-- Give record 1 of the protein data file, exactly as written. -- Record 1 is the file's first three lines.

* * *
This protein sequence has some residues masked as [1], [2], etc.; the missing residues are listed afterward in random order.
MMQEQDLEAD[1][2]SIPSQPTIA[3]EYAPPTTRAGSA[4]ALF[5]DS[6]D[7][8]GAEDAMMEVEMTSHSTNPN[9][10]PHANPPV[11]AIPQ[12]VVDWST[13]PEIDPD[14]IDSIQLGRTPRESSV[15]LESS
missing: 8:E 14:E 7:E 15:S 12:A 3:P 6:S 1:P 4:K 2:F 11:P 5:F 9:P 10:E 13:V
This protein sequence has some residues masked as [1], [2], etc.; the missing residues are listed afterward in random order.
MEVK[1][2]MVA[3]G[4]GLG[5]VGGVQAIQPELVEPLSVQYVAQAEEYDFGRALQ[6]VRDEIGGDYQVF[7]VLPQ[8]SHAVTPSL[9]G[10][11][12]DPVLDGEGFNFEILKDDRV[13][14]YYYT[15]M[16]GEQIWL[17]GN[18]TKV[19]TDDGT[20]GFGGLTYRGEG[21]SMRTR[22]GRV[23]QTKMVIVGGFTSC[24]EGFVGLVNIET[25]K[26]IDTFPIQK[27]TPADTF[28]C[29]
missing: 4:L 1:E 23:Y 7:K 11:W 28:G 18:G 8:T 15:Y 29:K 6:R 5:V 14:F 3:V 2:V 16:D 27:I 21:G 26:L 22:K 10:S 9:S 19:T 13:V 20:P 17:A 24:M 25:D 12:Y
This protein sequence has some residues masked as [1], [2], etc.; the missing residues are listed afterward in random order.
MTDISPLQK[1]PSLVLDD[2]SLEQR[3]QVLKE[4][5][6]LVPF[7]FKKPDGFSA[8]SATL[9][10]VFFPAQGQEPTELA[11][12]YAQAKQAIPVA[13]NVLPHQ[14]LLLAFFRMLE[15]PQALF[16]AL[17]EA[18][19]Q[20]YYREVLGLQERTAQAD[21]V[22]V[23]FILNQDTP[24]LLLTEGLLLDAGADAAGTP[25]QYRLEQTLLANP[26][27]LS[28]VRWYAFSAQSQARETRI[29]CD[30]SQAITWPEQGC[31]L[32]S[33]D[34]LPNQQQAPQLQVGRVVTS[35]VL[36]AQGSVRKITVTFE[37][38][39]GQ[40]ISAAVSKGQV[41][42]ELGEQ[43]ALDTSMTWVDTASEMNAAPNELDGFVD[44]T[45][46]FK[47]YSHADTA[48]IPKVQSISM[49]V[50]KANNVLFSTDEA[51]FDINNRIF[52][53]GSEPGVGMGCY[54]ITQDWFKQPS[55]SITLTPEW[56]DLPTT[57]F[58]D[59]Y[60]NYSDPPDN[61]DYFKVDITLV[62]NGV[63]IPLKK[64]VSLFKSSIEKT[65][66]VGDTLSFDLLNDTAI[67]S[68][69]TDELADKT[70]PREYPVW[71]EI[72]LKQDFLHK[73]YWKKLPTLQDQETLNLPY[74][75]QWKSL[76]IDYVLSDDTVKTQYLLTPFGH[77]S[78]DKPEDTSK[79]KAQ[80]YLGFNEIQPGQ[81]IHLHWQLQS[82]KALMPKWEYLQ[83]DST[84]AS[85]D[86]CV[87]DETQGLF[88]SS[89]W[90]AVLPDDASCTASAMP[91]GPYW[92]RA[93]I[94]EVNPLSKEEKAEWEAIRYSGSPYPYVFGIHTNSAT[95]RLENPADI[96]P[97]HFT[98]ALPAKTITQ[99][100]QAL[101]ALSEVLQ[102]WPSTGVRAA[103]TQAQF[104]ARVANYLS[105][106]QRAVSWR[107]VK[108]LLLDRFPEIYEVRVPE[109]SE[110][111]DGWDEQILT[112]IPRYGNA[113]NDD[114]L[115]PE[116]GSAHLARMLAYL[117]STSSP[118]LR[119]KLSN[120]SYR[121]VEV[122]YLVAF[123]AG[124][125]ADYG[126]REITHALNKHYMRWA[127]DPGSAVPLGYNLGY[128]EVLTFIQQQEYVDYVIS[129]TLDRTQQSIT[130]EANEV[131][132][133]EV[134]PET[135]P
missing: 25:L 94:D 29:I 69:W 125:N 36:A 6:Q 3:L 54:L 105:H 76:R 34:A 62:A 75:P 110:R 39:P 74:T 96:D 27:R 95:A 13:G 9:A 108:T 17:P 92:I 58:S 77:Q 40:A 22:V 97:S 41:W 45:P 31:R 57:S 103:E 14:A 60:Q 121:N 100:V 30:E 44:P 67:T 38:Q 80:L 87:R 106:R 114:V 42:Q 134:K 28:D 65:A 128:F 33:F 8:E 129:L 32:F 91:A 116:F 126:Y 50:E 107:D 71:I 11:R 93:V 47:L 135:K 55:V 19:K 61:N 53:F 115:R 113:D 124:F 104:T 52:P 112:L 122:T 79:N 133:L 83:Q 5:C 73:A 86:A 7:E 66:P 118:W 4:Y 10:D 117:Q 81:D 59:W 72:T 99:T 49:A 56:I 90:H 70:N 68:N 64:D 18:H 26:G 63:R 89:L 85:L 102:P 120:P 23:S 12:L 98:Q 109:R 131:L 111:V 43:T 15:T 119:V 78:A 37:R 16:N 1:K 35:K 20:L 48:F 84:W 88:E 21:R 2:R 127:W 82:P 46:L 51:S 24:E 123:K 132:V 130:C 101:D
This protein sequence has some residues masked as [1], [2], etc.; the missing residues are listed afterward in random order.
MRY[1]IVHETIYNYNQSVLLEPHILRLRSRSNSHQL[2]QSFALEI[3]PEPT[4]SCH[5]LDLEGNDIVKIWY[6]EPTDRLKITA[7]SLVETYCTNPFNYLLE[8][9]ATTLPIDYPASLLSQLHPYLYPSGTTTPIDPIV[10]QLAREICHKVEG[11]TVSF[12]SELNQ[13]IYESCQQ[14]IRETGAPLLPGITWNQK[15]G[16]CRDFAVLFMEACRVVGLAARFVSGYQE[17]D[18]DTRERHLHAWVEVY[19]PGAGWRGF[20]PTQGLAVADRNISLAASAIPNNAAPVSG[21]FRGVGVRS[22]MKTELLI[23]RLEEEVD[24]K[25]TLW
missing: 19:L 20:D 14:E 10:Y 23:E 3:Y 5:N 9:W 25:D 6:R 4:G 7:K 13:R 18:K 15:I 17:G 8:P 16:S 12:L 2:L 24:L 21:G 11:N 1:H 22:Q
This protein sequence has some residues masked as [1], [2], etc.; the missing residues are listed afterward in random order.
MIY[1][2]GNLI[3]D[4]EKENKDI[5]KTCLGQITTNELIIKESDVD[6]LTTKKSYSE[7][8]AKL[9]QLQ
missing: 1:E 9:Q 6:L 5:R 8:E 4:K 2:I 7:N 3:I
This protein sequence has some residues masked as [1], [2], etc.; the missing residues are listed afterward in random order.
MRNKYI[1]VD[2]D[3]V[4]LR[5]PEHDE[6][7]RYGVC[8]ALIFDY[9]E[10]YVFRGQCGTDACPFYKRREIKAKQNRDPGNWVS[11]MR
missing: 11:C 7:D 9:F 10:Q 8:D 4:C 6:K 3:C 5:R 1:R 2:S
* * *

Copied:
This protein sequence has some residues masked as [1], [2], etc.; the missing residues are listed afterward in random order.
MMQEQDLEAD[1][2]SIPSQPTIA[3]EYAPPTTRAGSA[4]ALF[5]DS[6]D[7][8]GAEDAMMEVEMTSHSTNPN[9][10]PHANPPV[11]AIPQ[12]VVDWST[13]PEIDPD[14]IDSIQLGRTPRESSV[15]LESS
missing: 8:E 14:E 7:E 15:S 12:A 3:P 6:S 1:P 4:K 2:F 11:P 5:F 9:P 10:E 13:V